A stranger paid for a man’s groceries after his card got declined. Now they’re ‘brothers’
Jason Boudreaux was waiting to check out at his local grocery store when the cashier told him his debit card had insufficient funds. The kindness of a stranger in that moment, he says, changed his outlook on the world.
On Feb. 24, Boudreaux, a Breaux Bridge, Louisiana resident, shared a now-viral post on Facebook with the story of the kind act he experienced while out grabbing groceries from Cade’s Market in St. Martinville.
“Much respect for this young gentleman,” Boudreaux, 46, wrote in the post with a photo of him and a man named Kevin Jones. Boudreaux explained that he had deposited his payroll check an hour prior to the photo thinking his check would have cleared and the money would appear in his account.
Much respect for this young gentleman. I deposited my payroll check and hour prior thought the money would have hit. I...
Posted by Jason James Boudreaux on Friday, February 24, 2023
He said he struck up a conversation with Jones while in line. Then, when he went to pay for his $30 worth of groceries, his card got declined.
“This lil gentleman said I got you," wrote Boudreaux. "I said no you don’t you probably didn’t hear the price. He responded yes Sir I did, and I got you.”
Boudreaux also said he intended to pay Jones back but in the ensuing excitement over the act of kindness, didn’t even get Jones’ name.
“I scrambled to me car to give him my business card, so I can repay him. He said no problem, but it is a problem to me owing money to anyone,” Boudreaux wrote. “But the point of this is the dude just stepped up for a complete stranger, he should be recognized.”
Thankfully, he found Jones pretty quickly. A mutual friend saw his Facebook post and connected them.
“I mean, I was a detective. I should have been with my pen and paper asking, ‘What’s your name? What’s your number?’” Boudreaux tells TODAY.com. “But I just had what you call goosebumps, but its ‘frissons’ in French.”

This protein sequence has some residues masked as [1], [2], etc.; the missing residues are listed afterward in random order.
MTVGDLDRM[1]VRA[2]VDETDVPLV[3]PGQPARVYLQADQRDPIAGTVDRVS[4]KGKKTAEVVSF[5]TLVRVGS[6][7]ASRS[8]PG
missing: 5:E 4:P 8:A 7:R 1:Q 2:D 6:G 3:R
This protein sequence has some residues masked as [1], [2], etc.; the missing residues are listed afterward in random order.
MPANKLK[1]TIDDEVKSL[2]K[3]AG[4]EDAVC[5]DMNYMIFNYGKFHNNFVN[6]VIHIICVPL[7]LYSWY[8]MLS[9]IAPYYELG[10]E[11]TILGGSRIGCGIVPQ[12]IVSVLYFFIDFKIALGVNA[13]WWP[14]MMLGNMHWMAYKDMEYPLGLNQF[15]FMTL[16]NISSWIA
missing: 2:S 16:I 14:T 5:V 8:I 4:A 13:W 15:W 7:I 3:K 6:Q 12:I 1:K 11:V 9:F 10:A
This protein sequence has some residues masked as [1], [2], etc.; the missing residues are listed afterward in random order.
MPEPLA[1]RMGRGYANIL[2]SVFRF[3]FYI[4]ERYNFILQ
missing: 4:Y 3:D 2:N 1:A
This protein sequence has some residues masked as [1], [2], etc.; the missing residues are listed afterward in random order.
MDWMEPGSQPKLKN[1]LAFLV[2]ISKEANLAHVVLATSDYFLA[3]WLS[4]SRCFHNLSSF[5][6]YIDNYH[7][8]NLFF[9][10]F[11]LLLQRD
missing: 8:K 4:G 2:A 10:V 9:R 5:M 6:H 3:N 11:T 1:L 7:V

Boudreaux was a detective for 17 years and now works as a sales and operations manager for a company that works with churches, cemeteries and other locations with memorials. The father of three says that one of his best friends, who is a priest, foreshadowed the kindness he experienced right before it happened.
“He said, ‘Jason, did you find your ghost yet?’” Boudreaux says. “He was talking about the Holy Ghost — I always have interesting stories for him because I’m visiting church offices and cemeteries. And I said, ‘No, father, I’m actually off right now. I’m waiting to go grocery shop, that’s it. I need to pick up some seafood.”
Before they ended their chat, Boudreaux said his friend told him he still needed to find “his ghost.” “I said, ‘OK, if you insist, I will try,’” Boudreaux says.
Moments later, Boudreaux met Jones in the checkout line, and the pair shared some friendly banter. Then, when Jones saw what was happening in front of him, he knew he had to step in.
“Coming from where I come from in Louisiana, it’s not a very wealthy town. I know that feeling,” Jones, a truck driver, tells TODAY.com. “So not having the right amount of funds to pay for groceries, I know that feeling. I see a lot of people going through that, and not a lot of people are willing to make a sacrifice and step up and help the next person.”
Jones says, after he paid Boudreaux’s bill, he went on with his day, not expecting anything in return, not even telling his wife Marissa about the exchange — that is, until Boudreaux’s Facebook post, in addition to several calls and messages about the man wanting to return the favor, made its way to him. “Just a whole lot in one day,” he says with a laugh.
After getting in touch with him, Boudreaux invited Jones and his wife over for “Family Day,” a weekly event held by Boudreaux’s parents.
"We pick a person or they step up and say, 'OK, I’m gonna cook crawfish etouffee,' 'all right, I’m gonna barbecue next.' It’s an open invite to just about everybody," Boudreaux says. "I mean, people pass, we’re dancing outside, barbecuing or just cutting up, Louisiana-style."
While over at the house, word got out that it was Jones’ 28th birthday, so Boudreaux and the other attendees improvised a "cake" of sorts to commemorate the day.
“He had a jelly doughnut with icing on top and he put a candle in it,” Jones says with a giggle. “Nobody told me what they was going to do, but the ladies, including my wife, came out singing 'Happy Birthday.'"
These days, both Boudreaux and Jones say they keep in touch via text and have future plans for Family Days and weekend outings.
“He invites me to go to his fishing spot and every Sunday, he wants me to come over. The family wants to meet (my) kids and whatnot,” says Jones, who is also a father of three.
When asked how he would describe their friendship, Boudreaux says he actually has another word for it.
"I would describe it more as brothers," Boudreaux says. "He’s honestly one of the most sincere souls I’ve met — and I’ve met many."
"I live by a motto: 'If I got it, you got it,'" Jones added. "Doesn’t matter your color, doesn’t matter to me. We brothers and sisters from different people."
This article was originally published on TODAY.com